At what age can I diagnose my child as dyslexic?
It is a regular practice to either not diagnose or to delay diagnosis of dyslexia until a child turns 8 or 9 years old. This is known as the “wait to fail” model. Children are referred to Special education only after “normal instruction” doesn’t work. By this time, a child who is obviously intelligent and working very hard is told “you are not working hard enough.” Damage to his self-esteem is apparent. It is very important to refer children who are “struggling readers” compared to their classmates by age 4 or 5. Don’t “wait for them to grow out of it” – Early interventions have the best results.
Woodrow Wilson’s personal typewriter (Wilson suffered from dyslexia, and did not learn to read until he was 10 years old)
How can I help my child who is dyslexic, cope?
The challenge for a parent of a young (6 year old) dyslexic is to schedule 30-minute intensive and structured, yet enjoyable interventions daily.
1. Children with dyslexia benefit from individual sessions and small group settings. They do much worse in larger classroom settings.
2. Dyslexics benefit from explicit instructions :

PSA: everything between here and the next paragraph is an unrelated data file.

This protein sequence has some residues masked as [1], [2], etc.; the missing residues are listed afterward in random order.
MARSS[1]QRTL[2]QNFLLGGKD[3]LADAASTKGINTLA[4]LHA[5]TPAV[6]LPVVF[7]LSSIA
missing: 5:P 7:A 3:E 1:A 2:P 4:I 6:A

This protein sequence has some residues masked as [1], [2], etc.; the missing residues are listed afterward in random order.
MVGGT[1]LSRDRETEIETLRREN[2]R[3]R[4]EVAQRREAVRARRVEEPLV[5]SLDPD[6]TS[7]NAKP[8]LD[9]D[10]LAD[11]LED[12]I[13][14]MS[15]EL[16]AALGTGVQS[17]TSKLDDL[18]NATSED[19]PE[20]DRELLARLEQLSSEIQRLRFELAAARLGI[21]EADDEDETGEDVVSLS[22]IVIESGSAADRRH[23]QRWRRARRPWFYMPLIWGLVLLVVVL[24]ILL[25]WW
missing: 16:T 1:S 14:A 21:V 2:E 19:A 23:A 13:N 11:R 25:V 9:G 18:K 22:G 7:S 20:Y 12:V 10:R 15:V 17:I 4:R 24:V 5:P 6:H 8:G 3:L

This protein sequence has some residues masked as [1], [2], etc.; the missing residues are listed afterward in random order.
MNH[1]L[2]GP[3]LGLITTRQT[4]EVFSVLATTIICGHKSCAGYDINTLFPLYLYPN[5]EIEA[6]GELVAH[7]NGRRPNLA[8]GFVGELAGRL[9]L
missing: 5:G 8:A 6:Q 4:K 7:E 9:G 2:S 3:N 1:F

(a) These instructions include training in phoneme awareness, word analysis, reading fluency and reading comprehension. A list of good (and licensed) special educators in poona follows in another blogpost.
(b) Such children should be given reading of increasingly difficult connected text along with writing exercises and comprehension strategies. My personal favourite is the “Key words with Peter and Jane” by W. Murray book series (36 books) published by Ladybird.
(c) In order to maintain the gains from treatment, consistency is the key.
Neuro-imaging studies show that such remediation, especially early on, in children with reading difficulties alters their brain activity.
What are the evidence based treatments/ intervention programs for struggling readers?
Training in rapid auditory processing and exercise/movement-based treatments (e.g.,vestibular training) by licensed Special educators and Occupational therapists (respectively) along-with Visual treatments (e.g.,coloured lenses, vision therapy) are scientifically proven to help dyslexics. I am currently in the process of evaluating which one’s are the best (online and in poona).
English versus Marathi/Hindi – my opinion?
In dyslexia, one measures (1) reading accuracy and (2) speed of reading.
In some European languages such as Italian or Finnish, and Indian languages such as Marathi and Hindi – problems exist more with speed of reading than with reading accuracy. This is because Marathi or Hindi are highly phonetic i.e their written form (Devanagari Script) can predict how words are pronounced. As a neuropsychologist, I always encourage exposing a child to several languages. However, when it comes to reading, especially for a child with dyslexia, I go with the language most used at home. In our case, unfortunately, this is English. The English-language does not have such letter-sound correspondence and so our son and we, struggle with both accuracy and speed of reading.
Peterson, R. L., & Pennington, B. F. (2015). Developmental Dyslexia. Annual Review of Clinical Psychology, 11, 283- 307.